The government is planning to launch a skilling programme to provide employment to those who have returned to their homes due to the pandemic.
The onset of the pandemic and the ensuing lockdown in India has seen job losses in a scale never seen before. A majority of these jobs are in the informal sector which is populated by rural workers who have been driven to the cities due to agricultural distress. Now, these migrant workers are returning home in the millions and are being confronted by the very same poverty and joblessness that they fled.
In order to provide them with opportunities for employment, the National Bank for Agriculture and Rural Development (Nabard) is starting a short-term skill development programme in association with the National Skill Development Corporation.
While the details of the programme are yet to be worked out, Nabard will be rolling it out in the states of Uttar Pradesh, Bihar and Jharkhand. According to government data, over 10 million reverse migrants have gone back home, which includes 3.2 million in UP, 1.5 million in Bihar and 0.5 million in Jharkhand.
The programme will be implemented on a large scale and will be funded mostly by Nabard. It has also tied up with various CSR initiatives by Tata, ACC Cement etc who will participant in skill development and also party fund the programme. The complicated part of the process will involve identifying those in need and matching them with the appropriate skill development centres.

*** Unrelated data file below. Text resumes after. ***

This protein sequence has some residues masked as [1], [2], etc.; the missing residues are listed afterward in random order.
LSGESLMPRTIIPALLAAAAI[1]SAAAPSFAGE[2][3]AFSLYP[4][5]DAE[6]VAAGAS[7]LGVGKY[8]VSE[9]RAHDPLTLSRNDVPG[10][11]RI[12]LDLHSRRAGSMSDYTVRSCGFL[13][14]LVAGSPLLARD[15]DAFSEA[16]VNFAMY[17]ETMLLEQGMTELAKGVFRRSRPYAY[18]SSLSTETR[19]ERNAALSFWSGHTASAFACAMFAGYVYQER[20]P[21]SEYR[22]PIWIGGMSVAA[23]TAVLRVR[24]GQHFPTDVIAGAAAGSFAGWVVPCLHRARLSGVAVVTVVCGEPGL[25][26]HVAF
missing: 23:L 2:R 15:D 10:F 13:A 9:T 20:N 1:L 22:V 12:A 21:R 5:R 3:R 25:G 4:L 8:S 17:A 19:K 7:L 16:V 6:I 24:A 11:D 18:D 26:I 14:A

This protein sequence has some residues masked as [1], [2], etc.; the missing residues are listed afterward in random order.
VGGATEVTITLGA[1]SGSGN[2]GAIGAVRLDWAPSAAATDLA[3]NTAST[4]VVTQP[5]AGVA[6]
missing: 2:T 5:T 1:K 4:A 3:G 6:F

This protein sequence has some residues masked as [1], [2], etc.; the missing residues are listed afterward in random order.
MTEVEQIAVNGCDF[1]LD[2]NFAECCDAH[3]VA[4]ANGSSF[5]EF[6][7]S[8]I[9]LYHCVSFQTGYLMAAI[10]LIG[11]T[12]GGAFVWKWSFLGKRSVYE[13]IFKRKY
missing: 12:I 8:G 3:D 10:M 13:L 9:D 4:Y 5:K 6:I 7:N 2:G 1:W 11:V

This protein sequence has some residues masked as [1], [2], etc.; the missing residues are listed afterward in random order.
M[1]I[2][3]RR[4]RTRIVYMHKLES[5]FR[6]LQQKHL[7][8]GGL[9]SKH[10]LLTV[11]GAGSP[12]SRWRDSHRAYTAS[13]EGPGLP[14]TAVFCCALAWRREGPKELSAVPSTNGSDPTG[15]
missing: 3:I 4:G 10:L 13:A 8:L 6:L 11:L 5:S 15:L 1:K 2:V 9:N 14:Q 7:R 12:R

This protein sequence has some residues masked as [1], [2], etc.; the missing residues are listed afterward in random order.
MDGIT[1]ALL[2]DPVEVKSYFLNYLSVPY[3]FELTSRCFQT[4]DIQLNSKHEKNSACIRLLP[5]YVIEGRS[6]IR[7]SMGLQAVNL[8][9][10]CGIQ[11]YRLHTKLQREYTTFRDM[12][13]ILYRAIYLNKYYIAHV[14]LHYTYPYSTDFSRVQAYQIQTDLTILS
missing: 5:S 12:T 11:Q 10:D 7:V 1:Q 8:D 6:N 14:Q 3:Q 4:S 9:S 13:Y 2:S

A pilot programme carried out in the state of Assam saw 50 selected trainees being taught courses on carpentry and pickle making over the span of a month. A majority of them were daily wage labourers who returned from states down south where they worked in textile, leather, construction and coal industries. The trainees were between the ages of 23 and 40 and a third of them were women. The programme sought to generate employment opportunities both as job seekers and job creators, according to administrators. Following the training, they will be linked to bank credits so that they may be able to start their own enterprise.